Boeing does not expect to win Federal Aviation Authority (FAA) approval for the 737 MAX 10 aircraft, the largest variant of the MAX family, before summer 2023, the US aviation regulator said in a letter seen by Reuters.
Neither the Boeing 737 MAX 10, nor the smaller 737 MAX 7, looks likely to receive FAA certification by the current deadline which expires on December 31, 2022.
“With regard to the 737-10, Boeing’s current project plan timeline has the 737-10 receiving an amended type certificate no sooner than summer 2023,” two sources quoted acting FAA Administrator Billy Nolen as saying in a letter to Senator Roger Wicker, the top Republican on the Senate Commerce Committee, Reuters reported on October 4, 2022.
However, the US regulator did not provide the exact amended certification date.
The FAA is also concerned “about realistic timeframes for receiving the remaining documents” required to certify the 737 MAX 7. Boeing must receive certification for the MAX 7 first because approval of the MAX 10 depends on some MAX 7 documentation.
Failure to submit necessary safety assessments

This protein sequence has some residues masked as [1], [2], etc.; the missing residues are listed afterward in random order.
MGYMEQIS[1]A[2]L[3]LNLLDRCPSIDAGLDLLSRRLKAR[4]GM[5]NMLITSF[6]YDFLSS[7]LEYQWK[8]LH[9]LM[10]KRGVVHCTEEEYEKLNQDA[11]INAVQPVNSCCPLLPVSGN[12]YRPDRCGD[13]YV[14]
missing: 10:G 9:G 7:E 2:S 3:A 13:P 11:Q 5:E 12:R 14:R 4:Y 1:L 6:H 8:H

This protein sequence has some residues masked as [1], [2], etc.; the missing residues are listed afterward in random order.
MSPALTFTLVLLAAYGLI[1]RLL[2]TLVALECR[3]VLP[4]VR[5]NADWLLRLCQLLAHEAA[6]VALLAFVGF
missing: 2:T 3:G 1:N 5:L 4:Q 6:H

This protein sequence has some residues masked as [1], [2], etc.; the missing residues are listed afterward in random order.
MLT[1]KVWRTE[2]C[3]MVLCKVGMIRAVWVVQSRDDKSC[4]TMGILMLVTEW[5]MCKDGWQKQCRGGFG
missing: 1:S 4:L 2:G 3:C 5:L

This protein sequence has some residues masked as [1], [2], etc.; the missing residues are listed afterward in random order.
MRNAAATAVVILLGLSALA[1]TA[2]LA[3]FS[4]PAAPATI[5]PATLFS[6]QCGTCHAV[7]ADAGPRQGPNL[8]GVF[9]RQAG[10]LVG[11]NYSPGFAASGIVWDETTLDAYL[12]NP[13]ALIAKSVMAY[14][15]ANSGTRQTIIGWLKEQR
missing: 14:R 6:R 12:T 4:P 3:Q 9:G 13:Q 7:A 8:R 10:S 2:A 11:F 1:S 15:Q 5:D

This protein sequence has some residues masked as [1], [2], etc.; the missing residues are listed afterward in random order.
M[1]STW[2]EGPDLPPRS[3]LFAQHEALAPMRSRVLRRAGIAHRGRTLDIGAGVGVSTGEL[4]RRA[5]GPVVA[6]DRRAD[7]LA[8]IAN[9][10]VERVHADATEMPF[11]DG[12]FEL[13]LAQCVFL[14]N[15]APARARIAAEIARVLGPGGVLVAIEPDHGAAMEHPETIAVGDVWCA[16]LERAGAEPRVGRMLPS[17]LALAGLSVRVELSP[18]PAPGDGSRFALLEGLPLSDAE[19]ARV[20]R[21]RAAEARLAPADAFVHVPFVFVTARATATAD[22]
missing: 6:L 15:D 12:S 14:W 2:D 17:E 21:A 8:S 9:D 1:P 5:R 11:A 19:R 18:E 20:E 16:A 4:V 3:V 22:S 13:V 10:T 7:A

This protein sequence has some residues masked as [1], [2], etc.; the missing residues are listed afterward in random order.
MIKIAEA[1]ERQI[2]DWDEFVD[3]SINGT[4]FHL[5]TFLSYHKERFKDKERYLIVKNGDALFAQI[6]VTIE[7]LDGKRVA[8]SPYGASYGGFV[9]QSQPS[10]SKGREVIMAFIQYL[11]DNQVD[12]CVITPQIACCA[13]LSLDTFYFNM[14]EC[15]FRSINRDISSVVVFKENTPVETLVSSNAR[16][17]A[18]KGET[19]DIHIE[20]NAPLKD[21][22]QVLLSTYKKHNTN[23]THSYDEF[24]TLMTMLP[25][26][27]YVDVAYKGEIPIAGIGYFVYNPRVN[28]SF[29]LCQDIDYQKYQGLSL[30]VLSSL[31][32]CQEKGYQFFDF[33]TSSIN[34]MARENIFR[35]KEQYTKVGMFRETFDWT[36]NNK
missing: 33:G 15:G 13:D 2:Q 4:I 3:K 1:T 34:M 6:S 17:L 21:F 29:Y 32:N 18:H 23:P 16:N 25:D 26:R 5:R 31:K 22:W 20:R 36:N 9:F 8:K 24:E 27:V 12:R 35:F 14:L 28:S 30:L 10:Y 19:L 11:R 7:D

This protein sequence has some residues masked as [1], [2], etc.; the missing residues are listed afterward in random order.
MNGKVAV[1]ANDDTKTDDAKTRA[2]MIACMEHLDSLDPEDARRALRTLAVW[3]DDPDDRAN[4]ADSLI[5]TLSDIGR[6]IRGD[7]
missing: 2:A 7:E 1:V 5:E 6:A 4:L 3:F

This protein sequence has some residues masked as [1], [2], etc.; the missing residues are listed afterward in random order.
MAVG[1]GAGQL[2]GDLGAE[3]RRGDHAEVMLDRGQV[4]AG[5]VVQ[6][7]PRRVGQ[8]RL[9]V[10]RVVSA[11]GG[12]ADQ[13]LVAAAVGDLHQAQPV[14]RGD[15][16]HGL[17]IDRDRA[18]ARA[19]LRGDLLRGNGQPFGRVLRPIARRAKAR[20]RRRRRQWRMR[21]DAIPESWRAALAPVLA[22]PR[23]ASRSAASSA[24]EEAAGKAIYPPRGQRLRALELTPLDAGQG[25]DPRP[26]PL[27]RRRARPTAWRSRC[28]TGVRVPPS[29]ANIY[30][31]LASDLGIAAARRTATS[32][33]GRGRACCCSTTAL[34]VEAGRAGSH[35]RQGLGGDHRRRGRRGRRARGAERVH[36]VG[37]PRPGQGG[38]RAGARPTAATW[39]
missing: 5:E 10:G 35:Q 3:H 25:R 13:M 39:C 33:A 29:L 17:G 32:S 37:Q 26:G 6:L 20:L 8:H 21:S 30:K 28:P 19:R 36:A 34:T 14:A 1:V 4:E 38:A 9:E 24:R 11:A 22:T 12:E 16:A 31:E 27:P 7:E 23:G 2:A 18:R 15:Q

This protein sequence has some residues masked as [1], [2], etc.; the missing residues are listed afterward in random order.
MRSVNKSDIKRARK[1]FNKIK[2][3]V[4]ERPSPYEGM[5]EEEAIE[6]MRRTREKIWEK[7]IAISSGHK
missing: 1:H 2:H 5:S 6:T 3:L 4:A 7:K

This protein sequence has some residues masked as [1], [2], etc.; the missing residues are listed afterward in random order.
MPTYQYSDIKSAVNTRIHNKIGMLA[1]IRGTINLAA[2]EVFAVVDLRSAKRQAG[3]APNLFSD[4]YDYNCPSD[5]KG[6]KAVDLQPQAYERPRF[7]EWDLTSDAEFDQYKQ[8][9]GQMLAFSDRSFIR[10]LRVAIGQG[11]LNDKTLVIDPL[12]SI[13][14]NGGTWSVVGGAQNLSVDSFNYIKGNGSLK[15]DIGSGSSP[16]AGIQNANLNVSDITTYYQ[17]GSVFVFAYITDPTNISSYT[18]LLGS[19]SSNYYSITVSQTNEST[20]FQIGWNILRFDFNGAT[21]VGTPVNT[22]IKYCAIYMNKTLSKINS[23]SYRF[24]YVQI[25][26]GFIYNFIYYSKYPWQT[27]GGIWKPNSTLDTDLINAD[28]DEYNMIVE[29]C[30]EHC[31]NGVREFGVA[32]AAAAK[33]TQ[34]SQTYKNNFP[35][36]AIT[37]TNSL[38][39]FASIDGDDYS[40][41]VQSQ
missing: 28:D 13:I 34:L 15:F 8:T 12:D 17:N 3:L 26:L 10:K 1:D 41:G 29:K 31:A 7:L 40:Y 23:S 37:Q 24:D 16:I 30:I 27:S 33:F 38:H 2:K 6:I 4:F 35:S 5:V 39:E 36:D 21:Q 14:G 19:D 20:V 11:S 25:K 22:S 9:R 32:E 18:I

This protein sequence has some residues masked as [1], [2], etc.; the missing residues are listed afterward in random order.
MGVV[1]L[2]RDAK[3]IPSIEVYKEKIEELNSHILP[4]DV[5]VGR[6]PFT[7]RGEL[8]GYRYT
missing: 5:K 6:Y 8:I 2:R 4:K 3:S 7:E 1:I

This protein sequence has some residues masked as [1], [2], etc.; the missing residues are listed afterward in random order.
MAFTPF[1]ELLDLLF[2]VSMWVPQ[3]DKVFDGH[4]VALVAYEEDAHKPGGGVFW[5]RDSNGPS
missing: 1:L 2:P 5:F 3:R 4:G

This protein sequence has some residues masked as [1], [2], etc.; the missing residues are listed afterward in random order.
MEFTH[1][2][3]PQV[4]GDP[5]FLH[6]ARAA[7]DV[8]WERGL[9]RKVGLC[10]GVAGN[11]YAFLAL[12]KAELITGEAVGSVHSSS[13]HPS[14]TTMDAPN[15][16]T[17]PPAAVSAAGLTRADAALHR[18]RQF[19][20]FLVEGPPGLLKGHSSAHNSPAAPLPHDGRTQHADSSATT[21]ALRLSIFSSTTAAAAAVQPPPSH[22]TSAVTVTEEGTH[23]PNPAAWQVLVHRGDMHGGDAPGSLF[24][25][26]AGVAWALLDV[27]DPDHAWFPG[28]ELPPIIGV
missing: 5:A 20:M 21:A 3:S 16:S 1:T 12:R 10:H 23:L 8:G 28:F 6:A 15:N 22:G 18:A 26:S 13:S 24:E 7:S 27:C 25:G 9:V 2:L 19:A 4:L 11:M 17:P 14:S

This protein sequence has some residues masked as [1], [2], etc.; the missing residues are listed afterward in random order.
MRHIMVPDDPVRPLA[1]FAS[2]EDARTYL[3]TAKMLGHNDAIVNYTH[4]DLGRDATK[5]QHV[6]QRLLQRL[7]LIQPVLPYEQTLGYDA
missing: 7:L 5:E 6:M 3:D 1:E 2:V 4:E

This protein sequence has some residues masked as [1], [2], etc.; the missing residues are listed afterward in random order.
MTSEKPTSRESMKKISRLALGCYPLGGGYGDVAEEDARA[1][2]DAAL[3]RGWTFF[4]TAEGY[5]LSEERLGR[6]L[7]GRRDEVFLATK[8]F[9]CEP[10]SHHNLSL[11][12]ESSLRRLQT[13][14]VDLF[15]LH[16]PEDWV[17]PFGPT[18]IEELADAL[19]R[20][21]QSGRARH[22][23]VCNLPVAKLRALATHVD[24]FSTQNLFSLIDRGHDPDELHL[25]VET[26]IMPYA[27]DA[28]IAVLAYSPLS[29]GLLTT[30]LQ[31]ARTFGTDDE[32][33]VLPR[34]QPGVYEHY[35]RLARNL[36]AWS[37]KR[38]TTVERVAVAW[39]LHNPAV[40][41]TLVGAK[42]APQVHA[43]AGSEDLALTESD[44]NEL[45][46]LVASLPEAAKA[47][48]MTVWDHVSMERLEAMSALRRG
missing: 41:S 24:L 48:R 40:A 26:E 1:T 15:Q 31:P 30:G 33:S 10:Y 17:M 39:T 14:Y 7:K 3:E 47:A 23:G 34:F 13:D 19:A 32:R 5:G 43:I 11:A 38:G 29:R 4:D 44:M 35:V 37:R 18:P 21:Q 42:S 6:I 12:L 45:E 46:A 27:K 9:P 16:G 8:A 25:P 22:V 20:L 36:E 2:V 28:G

In late September 2022, the FAA warned that Boeing had failed to submit the necessary system safety assessments (SSAs) for the MAX 7 jet by a mid-September deadline in order for the aircraft to be certified by December. Without SSAs the FAA is not able to proceed with the plane certification process.
“Just under 10% of the SSAs [system safety assessments, ed.-] have been accepted by the FAA and another 70% of these documents are in various stages of review and revision,” the FAA said in a letter dated September 19, 2022.
“The most concerning, however, is that Boeing has yet to provide an initial submittal for six of the outstanding SSAs,” the FAA added, outlining that it will take time for the authority to review crucial safety-related documents.
If Boeing fails to meet the December deadline, it will need to equip both MAX variants with a modernized flight crew alerting system to meet additional safety requirements before entering service as per the new Aircraft Certification, Safety and Accountability Act (ACSAA), which will be implemented on January 1, 2023.